These Are the Oldest Websites in the World

At this point you could probably run them on a toaster oven
These Are the Oldest Websites in the World

Ah, the internet, our modern source for good news and bad news, pleasure and pain, buying things and researching loans because we bought too many things. But with how quickly and widely its expanded, multiplied by the years its had to do so, the idea of the “entire internet” is laughable now. Of course, this wasnt always the case. Even the mightiest tree, bearing the fruits of mostly pornography, starts from a single seed. 

The internet as we know it — and when I say internet here, I mean the world wide web that still exists at the beginning of most URLs, even if we dont write it out anymore; if you want to go on at length about TCP/IP and peer-to-peer connections, can it, nerd — was invented in 1989 by a scientist named Tim Berners-Lee who was working at CERN. (No, it wasn't Al Gore.) CERN stands for the Conseil Europeen por la Recherche Nucleaire, or in plain American, the European Organization for Nuclear Research. Which is to say, finding out a computer scientist at CERN invented the world wide web is like finding out a chef in Japan invented sushi.

Berners-Lee was looking for a way to do that noblest of internet pursuits: share information, instantly. The good kind, not the kind where its the address of someone who tweeted something mean about you. So, using his own computer, he created and hosted the worlds first website, and with it, the first web server. His hope was that the website could be used to share information between CERN and other scientific organizations and labs quickly, without the need for a direct, physical computer connection. He started officially working on it in earnest in 1989, and it came to fruition on Christmas Day, 1990. Maybe one of the best Christmas gifts ever given.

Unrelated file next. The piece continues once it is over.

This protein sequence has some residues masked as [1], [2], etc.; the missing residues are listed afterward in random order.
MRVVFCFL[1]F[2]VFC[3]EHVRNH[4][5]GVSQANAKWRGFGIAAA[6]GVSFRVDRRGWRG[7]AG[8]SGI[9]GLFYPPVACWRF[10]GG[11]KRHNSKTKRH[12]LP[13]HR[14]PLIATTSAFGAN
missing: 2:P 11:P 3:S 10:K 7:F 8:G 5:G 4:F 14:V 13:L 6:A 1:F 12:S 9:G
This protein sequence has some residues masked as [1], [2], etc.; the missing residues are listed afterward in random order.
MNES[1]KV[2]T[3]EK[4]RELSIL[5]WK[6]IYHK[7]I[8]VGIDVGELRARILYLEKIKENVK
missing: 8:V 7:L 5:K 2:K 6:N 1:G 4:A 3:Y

You think this is ugly? Buddy, back in the day I would have called my parents into the room to check out a website that looked like this.

Once the website finally went live, however, there was no one to visit it. To do so would require a web browser, another application that had just been invented. Nowadays, everyone has an internet browser, usually two — the one they use, and the dogshit one that came pre-installed on their computer. Berners-Lee had to convince his peers at universities and labs around the world to create their own servers and browsers, because a web thats not connected to anything, well, thats just a single piece of spider shit.

Because of this, the worlds first websites are almost exclusively servers for the storage and distribution of information by universities and science labs. The second — and first North American website — was created in 1991 by Paul Kunz of Stanford Universitys Stanford Linear Accelerator Center, or SLAC. In 1992, they were joined by a number of other research websites, as well as two sites that are probably a little closer to what were used to: a site called "youngmonkey" where people featured DOS software and discussed synthesizers, and, more strangely, a website dedicated to looking up lyrics for bluegrass music.

Okay, I hear you: “Show me what the damn website looks like already!” Fair enough. I just wanted to get all that impressive, fascinating info out of the way first, because youre not going to believe this, but the worlds first website is a bit underwhelming. Its kind of like an old spear in a museum: Is it just a pointy stick? Yes. But its an important pointy stick. Which is to say, feast your eyes on the first website ever published:


Behold! Simple text and hyperlinks!

If youd like to click around, the website was restored and made available again via CERN at its original URL of

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